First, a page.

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Office working linked to increased cancer risk

UK employees in open plan offices are more likely than those in other working environments to have unhealthy habits that lead to cancer, according to research by Canada Life Group Insurance.

21 FEB 2017 | CHRIS SEEKINGS
Workplace environments "cultivate behaviours with real health risk implications" ©Shutterstock
Workplace environments "cultivate behaviours with real health risk implications" ©Shutterstock

It shows that poor diet, lack of exercise, and smoking or drinking alcohol are overall more common for open plan office workers, and on average least likely to be found in people who work from home, demonstrating the influence of working conditions on health.

With cancer accounting for 69% of critical illness insurance claims, and most employees spending the majority of the week at work, the research aims to highlight the need to prioritise improving workplace health as a key concern.       
  
Canada Life Group, marketing director, Paul Avis, said: “Half of us will get cancer at some stage in our lives, and this disease is by far the most common critical illness claim we receive.

“With employees spending the majority of their week at work, the habits we develop in the workplace can have a real impact on our long-term health.

“Although this is partly down to workers’ own health choices, some workplace environments are more likely to cultivate behaviours with real health risk implications than others.”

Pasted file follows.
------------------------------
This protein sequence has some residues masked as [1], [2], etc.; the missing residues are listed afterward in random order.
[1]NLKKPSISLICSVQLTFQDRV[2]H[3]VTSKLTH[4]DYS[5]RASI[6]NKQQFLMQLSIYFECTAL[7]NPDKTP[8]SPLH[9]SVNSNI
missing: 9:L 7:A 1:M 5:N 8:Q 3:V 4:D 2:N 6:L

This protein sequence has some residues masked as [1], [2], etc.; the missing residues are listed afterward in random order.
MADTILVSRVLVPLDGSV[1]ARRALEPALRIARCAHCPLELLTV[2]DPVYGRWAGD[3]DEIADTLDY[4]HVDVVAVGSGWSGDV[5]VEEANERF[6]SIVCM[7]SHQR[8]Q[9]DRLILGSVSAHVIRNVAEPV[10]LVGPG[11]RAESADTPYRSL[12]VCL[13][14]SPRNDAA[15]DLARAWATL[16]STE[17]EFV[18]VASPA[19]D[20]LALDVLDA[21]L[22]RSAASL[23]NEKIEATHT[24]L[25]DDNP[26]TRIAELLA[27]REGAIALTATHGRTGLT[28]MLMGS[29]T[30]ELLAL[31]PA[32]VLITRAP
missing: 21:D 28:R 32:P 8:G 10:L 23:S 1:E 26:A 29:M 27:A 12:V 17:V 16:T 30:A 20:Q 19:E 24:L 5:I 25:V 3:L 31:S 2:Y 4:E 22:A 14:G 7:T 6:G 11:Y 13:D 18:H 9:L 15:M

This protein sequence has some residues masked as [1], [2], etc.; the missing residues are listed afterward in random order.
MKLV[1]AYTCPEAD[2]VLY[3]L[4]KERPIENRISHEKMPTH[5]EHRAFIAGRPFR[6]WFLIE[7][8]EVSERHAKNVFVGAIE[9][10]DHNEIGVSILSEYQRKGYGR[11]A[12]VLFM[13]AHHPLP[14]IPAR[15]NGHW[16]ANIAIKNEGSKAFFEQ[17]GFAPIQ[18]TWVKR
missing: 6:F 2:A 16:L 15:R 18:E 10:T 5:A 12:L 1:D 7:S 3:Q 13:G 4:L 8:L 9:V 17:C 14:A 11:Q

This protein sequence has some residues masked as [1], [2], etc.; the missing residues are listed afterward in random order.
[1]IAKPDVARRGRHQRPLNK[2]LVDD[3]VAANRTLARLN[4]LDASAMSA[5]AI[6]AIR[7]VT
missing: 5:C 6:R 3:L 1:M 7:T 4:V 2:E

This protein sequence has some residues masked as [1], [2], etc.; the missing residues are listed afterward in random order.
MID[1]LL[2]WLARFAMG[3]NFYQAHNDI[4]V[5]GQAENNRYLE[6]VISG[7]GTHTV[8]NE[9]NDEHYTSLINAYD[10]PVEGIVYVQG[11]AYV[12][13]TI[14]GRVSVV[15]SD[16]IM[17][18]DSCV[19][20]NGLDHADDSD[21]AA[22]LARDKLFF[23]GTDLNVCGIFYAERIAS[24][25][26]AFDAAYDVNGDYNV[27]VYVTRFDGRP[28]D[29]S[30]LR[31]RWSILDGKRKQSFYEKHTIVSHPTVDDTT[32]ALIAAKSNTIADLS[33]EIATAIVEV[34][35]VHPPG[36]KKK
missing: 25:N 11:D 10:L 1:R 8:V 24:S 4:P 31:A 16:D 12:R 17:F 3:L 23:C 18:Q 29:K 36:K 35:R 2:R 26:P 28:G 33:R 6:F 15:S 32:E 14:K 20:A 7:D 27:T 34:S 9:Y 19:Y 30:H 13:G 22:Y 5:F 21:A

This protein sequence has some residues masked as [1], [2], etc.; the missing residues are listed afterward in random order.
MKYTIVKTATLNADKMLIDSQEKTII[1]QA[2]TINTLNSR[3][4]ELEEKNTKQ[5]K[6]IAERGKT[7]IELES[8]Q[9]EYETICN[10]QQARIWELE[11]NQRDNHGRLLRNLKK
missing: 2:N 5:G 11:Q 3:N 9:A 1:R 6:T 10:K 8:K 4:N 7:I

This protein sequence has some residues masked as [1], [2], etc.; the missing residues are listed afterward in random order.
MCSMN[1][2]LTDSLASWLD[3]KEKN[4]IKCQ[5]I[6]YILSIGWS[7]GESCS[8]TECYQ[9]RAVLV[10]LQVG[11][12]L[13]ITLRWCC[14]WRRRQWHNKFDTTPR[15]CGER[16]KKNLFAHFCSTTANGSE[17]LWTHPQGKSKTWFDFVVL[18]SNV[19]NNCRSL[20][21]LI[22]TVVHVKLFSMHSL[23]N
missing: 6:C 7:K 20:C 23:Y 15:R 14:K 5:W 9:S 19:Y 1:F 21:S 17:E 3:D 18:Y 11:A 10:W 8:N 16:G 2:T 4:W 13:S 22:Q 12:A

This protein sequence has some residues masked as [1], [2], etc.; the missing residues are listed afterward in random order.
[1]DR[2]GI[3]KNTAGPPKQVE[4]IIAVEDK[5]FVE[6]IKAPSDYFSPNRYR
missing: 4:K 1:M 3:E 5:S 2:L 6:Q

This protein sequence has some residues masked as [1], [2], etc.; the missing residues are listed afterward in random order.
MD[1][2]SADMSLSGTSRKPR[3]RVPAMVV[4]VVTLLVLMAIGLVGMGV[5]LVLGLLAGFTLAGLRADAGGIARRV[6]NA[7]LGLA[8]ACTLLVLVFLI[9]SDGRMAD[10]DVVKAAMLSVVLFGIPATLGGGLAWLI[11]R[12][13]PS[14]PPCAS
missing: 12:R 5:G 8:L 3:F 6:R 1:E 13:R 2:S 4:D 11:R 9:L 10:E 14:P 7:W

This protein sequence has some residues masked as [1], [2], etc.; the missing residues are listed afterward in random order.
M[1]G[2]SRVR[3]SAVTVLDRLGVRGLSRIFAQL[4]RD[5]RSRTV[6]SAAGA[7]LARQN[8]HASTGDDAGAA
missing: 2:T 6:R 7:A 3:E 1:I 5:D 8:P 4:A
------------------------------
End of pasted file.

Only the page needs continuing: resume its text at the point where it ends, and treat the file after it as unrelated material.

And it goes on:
The research shows that a third of open plan office workers smoke, 14% drink alcohol with colleagues three to four times a week or more, and 48% claim to overeat or eat unhealthily due to workplace stress.

A snapshot of UK employee health by type of work environment is shown below:
Source: Canada Life Group Insurance
Source: Canada Life Group Insurance

In addition, it was found that office workers are most likely to spend the majority of their day sitting down, are least likely to exercise during the week because of their job or commute, and most inclined to believe that their boss would not approve if they used their lunch hour to exercise.

There are now calls for employers to do more to create healthy working environments, which could consequently result in more productive employees.

“Employers can alleviate the issue of poor workplace health by communicating positive health and well-being messages to staff. Employee Assistance Programmes, such as those included alongside most group income protection products, are a vital tool in maintaining a healthy workforce,” Avis continued.

“These services can help promote healthy actions and support employees should their well-being begin to suffer. All employers have a duty of care towards their employees, and regularly communicating the importance of health and well-being will result in a happier, and ultimately more productive, workforce.”